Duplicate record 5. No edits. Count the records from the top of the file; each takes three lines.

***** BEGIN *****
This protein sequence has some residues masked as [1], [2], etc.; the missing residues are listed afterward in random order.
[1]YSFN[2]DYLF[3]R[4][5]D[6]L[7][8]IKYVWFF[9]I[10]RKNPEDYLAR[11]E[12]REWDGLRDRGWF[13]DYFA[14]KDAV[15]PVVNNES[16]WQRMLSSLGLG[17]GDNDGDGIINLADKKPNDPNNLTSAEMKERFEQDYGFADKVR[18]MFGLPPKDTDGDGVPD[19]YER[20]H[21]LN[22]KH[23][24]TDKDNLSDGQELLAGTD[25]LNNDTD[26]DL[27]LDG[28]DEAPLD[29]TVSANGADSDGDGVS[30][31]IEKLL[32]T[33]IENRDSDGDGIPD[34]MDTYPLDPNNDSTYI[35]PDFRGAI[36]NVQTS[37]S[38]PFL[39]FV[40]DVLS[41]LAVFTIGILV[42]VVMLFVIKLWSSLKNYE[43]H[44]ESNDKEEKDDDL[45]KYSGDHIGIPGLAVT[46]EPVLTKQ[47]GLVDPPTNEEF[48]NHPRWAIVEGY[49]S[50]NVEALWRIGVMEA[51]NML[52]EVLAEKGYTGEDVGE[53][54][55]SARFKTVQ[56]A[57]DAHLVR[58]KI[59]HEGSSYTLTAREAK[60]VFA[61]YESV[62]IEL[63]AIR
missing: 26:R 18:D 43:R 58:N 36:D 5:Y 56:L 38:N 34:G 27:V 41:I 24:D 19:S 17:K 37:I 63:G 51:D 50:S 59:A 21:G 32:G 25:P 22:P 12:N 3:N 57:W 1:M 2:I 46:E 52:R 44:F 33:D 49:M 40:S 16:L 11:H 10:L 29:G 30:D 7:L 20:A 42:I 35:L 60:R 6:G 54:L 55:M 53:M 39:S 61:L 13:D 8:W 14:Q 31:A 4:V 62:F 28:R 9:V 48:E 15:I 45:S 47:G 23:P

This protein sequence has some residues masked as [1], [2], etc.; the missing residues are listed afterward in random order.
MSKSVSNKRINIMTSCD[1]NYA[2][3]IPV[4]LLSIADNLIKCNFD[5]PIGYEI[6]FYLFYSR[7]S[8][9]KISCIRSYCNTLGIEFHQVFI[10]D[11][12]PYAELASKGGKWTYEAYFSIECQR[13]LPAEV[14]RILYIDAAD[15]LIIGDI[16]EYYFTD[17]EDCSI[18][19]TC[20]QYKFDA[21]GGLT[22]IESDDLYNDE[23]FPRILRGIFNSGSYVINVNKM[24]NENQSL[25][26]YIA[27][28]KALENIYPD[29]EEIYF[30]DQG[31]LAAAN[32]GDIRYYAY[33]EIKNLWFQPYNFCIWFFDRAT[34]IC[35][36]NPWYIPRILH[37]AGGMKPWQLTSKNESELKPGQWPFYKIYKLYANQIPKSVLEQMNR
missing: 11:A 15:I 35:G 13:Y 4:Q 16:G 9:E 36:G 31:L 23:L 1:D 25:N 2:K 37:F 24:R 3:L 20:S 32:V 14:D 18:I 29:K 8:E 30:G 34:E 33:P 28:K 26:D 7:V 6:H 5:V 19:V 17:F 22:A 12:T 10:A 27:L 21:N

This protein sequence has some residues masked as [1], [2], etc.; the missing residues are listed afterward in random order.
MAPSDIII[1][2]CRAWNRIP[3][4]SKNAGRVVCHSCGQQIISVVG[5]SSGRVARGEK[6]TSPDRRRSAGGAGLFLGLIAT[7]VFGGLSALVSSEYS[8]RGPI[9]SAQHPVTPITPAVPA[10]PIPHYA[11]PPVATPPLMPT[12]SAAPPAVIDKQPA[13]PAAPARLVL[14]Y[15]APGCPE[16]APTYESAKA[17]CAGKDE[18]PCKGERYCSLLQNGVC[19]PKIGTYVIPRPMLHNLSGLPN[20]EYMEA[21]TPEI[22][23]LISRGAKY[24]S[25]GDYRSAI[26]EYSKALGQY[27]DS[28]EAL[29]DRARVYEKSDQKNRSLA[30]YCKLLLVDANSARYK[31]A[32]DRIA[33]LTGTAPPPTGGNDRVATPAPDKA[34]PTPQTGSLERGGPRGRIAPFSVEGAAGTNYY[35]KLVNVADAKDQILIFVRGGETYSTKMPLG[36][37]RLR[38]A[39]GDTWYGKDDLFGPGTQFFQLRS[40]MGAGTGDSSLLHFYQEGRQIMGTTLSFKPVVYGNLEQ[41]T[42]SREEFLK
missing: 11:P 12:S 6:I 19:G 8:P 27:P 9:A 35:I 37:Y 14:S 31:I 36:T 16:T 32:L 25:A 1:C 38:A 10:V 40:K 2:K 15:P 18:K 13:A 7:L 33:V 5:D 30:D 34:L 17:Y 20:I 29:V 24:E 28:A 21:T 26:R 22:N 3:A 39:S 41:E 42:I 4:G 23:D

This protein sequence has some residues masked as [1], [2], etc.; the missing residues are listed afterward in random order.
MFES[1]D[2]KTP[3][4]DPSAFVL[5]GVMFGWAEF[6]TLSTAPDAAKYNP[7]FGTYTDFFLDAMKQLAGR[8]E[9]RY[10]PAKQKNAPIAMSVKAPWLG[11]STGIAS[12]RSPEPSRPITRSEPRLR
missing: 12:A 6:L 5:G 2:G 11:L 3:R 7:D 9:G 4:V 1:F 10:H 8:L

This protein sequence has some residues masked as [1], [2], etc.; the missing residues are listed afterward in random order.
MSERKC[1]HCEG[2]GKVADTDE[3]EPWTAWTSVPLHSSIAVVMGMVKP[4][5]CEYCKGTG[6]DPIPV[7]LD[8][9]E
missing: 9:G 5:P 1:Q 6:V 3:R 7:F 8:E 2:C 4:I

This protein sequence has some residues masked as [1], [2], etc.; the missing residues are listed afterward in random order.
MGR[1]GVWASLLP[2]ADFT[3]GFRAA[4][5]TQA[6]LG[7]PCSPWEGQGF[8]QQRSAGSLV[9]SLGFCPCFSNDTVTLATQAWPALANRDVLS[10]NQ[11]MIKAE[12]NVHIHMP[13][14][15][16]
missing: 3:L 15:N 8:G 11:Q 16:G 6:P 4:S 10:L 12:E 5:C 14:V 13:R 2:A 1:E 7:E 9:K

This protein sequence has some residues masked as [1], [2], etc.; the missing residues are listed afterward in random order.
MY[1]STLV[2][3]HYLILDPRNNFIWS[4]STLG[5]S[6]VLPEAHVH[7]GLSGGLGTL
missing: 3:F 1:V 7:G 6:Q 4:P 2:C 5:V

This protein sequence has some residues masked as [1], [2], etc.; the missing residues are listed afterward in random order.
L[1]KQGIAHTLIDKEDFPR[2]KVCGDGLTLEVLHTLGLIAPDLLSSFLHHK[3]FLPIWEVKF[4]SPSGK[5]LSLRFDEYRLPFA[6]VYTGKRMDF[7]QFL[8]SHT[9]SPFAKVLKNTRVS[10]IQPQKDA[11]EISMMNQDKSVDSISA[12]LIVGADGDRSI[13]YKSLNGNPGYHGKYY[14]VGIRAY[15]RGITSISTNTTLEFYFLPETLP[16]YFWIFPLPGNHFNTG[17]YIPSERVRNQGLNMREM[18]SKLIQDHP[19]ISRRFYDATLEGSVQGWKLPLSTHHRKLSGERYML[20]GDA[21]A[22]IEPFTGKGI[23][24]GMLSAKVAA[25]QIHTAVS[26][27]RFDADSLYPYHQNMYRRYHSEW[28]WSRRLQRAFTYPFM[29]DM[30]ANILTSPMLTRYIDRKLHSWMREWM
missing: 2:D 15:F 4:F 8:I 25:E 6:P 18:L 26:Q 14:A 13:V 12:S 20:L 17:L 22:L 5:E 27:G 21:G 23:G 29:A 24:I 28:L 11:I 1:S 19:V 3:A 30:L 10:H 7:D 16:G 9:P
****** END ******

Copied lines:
This protein sequence has some residues masked as [1], [2], etc.; the missing residues are listed afterward in random order.
MSERKC[1]HCEG[2]GKVADTDE[3]EPWTAWTSVPLHSSIAVVMGMVKP[4][5]CEYCKGTG[6]DPIPV[7]LD[8][9]E
missing: 9:G 5:P 1:Q 6:V 3:R 7:F 8:E 2:C 4:I